Consumer Confidence Cooled In November on More Uncertainty About the Future: The Conference Board’s Consumer Confidence Index pulled back as expected in November, matching the median economist’s estimate of 135.7. The monthly decline was the net result of a slightly firmer assessment of the current situation (index rose from 171.9 to 172.7) partially offsetting a weakening of future expectations (index fell from 115.1 to 111.0). Consumers rated current business conditions a bit softer than in October but the labor market more than made up for the decline. The labor market differential (% Jobs Plentiful – % Jobs Hard to Get) hit a new high for the cycle, and the strongest since January 2001. Looking ahead, consumers’ relative expectations for business conditions, employment opportunities, and family incomes all saw slight deteriorations. And while the market volatility has yet to visibly shake the Fed, consumers showed more trepidation in the ancillary responses. The share who expect interest rates to go up further was the largest since 2006 while the number expecting higher stock prices sank to the second lowest level since the election. Despite some softer metrics, the overall index (2nd best of the cycle) and both the current assessment (2nd best of the cycle) and future expectations (3rd best of the cycle) remain at solid cyclical levels.


Bullard Believes Slower Growth Will Affect the Fed’s Plans in 2019, 2020: St. Louis Fed President Bullard, who will rotate back on the voting committee in 2019, made unscheduled remarks in an interview with Reuters. Bullard indicated that a possible slowdown in the U.S. economy could prevent the Fed from carrying forward the current pace of tightening into 2019. Bullard said, “Whether there are cracks in the U.S. economy’s performance is one of the main challenges for the Fed going forward, …The good news won’t last forever, and if potential growth really is at 1.8 percent the economy is going to return to some level more like that, …I don’t have any reason to doubt the economy will slow in 2019 and 2020. It would be much tougher for the Fed to continue to raise at this pace in a slowing economy relative to where we have been.”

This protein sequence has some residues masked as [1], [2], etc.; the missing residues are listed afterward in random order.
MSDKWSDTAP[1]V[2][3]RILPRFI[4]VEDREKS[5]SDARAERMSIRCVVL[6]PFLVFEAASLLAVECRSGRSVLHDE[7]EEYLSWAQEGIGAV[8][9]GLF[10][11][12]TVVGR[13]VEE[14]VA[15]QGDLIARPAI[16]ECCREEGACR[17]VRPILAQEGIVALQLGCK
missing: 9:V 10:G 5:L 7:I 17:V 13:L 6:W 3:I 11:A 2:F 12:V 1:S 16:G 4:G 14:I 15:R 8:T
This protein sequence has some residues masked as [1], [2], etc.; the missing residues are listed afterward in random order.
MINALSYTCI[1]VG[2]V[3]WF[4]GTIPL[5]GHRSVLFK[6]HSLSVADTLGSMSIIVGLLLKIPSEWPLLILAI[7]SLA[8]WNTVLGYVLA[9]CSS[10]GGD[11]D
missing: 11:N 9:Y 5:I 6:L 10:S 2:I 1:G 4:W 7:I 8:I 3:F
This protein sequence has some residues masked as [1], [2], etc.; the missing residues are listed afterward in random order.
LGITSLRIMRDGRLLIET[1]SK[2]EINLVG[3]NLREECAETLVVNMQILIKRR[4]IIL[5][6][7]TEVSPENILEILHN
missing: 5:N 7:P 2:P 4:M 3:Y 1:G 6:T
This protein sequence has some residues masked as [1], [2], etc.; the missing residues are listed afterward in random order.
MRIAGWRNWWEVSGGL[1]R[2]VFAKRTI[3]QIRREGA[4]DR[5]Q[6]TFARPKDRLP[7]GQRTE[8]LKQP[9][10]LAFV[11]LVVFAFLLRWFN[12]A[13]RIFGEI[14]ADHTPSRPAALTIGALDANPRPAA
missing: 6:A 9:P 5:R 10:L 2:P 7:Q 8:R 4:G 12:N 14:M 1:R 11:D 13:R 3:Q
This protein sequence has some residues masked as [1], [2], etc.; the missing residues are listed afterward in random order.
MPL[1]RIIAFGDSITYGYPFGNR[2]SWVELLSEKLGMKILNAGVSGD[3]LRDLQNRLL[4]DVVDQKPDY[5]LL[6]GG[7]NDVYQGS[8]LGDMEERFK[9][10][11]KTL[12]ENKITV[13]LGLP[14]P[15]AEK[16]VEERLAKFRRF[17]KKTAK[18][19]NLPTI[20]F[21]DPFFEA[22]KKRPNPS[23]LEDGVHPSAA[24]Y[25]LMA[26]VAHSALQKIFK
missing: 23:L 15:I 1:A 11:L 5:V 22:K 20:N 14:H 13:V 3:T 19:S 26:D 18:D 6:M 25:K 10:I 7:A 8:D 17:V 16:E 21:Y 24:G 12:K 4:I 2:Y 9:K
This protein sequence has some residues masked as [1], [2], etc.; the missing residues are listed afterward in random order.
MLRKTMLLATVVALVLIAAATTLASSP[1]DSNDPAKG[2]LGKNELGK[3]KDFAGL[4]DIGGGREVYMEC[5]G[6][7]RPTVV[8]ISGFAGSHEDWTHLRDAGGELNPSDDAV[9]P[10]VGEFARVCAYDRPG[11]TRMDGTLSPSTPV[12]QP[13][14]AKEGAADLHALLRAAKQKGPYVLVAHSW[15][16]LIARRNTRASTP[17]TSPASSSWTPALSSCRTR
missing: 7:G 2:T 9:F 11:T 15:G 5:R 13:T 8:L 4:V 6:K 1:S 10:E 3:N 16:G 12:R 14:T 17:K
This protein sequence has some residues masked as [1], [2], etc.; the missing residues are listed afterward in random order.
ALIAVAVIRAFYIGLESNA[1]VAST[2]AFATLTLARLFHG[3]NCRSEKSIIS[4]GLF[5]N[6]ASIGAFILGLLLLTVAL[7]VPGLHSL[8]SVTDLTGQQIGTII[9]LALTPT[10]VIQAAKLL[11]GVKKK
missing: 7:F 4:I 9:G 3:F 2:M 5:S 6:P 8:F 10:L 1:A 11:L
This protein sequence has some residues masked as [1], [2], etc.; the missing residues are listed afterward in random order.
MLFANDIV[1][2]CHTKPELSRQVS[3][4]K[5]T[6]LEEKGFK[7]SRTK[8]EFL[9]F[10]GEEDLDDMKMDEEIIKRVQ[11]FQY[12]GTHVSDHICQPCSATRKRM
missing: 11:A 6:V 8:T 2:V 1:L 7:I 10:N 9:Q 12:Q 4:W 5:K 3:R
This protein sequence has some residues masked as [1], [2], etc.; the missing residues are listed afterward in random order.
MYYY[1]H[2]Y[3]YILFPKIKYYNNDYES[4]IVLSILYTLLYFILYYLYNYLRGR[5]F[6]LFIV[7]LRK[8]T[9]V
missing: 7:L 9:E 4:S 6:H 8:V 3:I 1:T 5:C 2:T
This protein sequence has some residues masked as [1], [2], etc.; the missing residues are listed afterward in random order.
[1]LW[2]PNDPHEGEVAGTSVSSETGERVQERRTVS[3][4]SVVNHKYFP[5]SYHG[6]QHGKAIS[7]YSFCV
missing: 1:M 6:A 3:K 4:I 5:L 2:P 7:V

Fed Panel Proves Uneventful, Evans Supports “More Normal” Fed Funds Rate: A panel of Fed Presidents provided little new information on what to expected from Fed policy ahead of the December 19 decision. The general message from the Fed’s Bostic (Atlanta, current-year voter), Evans (Chicago, 2019 voter) and George (Kansas City, 2019 voter) was that the U.S. economy as a whole is doing well, despite some headwinds from trade and some softness in autos and agriculture, and that a shortage of workers is a sign the labor market is tight. Only Evans made any real mention of interest rates saying “it’s time to get back toward something that’s more normal, …we’ve gotten inflation back up to 2%. That’s really something to be happy about because we spent a lot of time below 2%.”